New performance measures for the superannuation industry announced during Josh Frydenberg’s Tuesday night Federal Budget have upped the ante for funds to outperform a benchmark or risk member withdrawals. The measures are also likely to lead to funds skewing their investment decisions further towards listed and passive over unlisted and alternatives strategies, while opportunities to game the benchmarking approach will likely be employed, experts have said.

The measure requiring funds to self-report to members annually if they are underperforming over an eight-year time horizon from October 1 next year will have a significant impact on funds’ investment behaviours, according to Nick Callil, Willis Towers Watson head of retirement solutions, Australia. Callil added this self-reporting requirement is expected to be more meaningful to individual members than existing APRA ‘heatmap’ and the Australian Tax Office’s new fund ranking system underperformance disclosures.

“If you consider funds might have to report directly to their members they are underperforming and then provide them with a comparison website, the implication of which being ‘here is where you can find yourself another fund’, we believe funds will take stronger steps perhaps than they were already to avoid underperforming,” Callil said.

But beyond the cut through it will likely have with super fund members, the performance measurement approach set by the government – whereby a strategic asset allocation benchmark of listed asset indices is tailored for each fund – is expected to result in funds adapting their investment strategies to beat listed market indices, Callil and others have said.

A fund that fails the test two consecutive years will not be permitted to accept new members until its performance improves.

“It’s clearly got a likelihood of pushing funds towards listed asset classes on a passive basis… It reduces the incentive for unlisted asset classes or more expensive active management,” Callil said.

The adaption of strategies within the hedge funds and liquid alternatives sector was already underway to reduce costs in light of APRA’s heatmap system, a panel raised at Investment Magazine’s Absolute Returns Conference in September.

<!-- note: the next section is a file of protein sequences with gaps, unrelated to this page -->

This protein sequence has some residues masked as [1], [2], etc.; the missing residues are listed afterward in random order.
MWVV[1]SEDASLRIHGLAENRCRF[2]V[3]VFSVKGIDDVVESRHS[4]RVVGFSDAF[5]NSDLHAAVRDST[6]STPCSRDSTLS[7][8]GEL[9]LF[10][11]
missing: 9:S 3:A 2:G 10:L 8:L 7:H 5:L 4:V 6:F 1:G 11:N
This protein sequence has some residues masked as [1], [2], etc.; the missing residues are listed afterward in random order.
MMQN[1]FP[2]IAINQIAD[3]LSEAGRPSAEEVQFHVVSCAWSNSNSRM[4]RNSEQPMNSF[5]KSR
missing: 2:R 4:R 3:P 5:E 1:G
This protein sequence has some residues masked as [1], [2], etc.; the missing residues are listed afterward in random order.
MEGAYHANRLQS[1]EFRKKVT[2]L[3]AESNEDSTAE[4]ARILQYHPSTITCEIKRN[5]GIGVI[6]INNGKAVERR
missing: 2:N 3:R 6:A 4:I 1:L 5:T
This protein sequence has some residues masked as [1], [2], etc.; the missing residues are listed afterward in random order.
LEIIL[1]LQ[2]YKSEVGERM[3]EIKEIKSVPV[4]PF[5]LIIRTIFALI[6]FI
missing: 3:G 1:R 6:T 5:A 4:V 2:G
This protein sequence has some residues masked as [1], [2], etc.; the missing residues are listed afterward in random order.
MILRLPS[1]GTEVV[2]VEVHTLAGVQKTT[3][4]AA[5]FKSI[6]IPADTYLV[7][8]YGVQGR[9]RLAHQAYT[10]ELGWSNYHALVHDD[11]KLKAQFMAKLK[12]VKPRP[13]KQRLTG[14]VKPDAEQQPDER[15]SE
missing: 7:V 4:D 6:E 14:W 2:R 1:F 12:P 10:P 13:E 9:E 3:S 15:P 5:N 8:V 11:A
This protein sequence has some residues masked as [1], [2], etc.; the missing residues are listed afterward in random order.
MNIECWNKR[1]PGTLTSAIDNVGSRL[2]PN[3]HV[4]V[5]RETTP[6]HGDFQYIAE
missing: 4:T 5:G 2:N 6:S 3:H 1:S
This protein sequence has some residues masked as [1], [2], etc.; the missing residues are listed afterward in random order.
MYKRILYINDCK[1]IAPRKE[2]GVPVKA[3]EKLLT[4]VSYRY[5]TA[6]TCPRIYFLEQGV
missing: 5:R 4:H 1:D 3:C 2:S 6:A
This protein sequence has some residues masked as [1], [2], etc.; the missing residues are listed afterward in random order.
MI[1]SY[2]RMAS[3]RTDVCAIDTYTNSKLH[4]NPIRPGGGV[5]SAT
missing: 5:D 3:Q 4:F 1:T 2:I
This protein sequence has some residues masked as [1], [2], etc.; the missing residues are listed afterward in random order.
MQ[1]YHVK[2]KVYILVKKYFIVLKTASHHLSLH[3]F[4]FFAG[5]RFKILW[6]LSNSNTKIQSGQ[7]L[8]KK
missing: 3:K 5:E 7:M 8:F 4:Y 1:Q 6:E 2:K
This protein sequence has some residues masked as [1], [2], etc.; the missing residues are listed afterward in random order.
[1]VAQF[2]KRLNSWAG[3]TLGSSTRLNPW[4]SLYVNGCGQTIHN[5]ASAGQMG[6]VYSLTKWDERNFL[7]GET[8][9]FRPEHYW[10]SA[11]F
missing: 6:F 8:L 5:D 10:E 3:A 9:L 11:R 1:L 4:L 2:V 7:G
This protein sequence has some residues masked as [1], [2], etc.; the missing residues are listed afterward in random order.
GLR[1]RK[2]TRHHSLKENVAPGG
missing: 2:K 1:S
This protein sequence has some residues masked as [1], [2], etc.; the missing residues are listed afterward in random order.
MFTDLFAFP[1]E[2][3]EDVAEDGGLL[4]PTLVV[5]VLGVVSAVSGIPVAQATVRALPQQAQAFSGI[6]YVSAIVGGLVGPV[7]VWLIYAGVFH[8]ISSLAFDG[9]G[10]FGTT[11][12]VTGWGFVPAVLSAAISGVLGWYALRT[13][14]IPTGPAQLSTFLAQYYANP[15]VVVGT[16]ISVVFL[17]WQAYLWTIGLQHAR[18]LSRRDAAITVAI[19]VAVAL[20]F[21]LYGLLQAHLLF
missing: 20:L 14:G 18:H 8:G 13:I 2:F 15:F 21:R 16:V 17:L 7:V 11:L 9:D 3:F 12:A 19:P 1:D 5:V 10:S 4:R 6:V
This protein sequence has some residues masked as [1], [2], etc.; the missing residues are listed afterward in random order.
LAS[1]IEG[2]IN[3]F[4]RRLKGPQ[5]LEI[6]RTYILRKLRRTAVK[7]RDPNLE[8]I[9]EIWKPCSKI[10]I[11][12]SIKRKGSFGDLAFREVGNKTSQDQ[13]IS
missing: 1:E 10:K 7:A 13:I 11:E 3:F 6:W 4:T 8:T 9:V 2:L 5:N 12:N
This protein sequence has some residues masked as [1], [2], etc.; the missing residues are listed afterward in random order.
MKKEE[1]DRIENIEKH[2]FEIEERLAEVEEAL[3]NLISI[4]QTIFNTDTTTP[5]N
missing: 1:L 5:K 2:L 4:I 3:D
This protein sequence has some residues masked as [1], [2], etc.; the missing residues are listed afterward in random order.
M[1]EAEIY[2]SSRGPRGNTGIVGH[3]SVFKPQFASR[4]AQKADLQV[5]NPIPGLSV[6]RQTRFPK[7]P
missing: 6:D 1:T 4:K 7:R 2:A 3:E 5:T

A further tilt in this direction – away from more expensive alternative strategies and asset classes where returns could diverge from a listed benchmark – is likely considering the new yearly performance reporting requirement is more binary with less nuance than the heatmap test, David Bell, the Conexus Institute’s executive director commented.

“While the heatmap methodology has attracted widespread criticism for failing to acknowledge diversification, portfolio protection and risk management strategies, at least by having four metrics a better overall assessment is created. By cherry-picking a single metric the flaws become even more significant,” Bell said.

Flaws in the assessment approach are likely to lead to funds gaming the system, Bell continued.

“As an example, all credit right out to high yield is benchmarked against traditional bond indices creating a free ride opportunity over the long term. This makes for an unfair assessment across funds but also could easily lead to gaming by funds,” he said.

“If I were a new fund you would start with passive and then you would look at what marginal decisions you can take to give you the best chance of beating the benchmark,” Bell noted.

“There is a huge push for funds to employ passive [strategies] in a metric like this because active management can underperform,” he said. The new performance metric uses a rolling 8yr metric so underperforming in any one year is not a disaster for funds.

Funds heavily invested in unlisted assets including infrastructure could struggle as these assets are not naturally benchmarked against liquid indices, Bell noted.

“There will be huge dispersions between listed market and unlisted asset equivalents… industry funds in particular can’t control that risk because they’ve got these assets for the long term so they will wear a lot of variability compared to this benchmark,” he said.

Smith is head of content and managing editor of Professional Planner and Investment Magazine.
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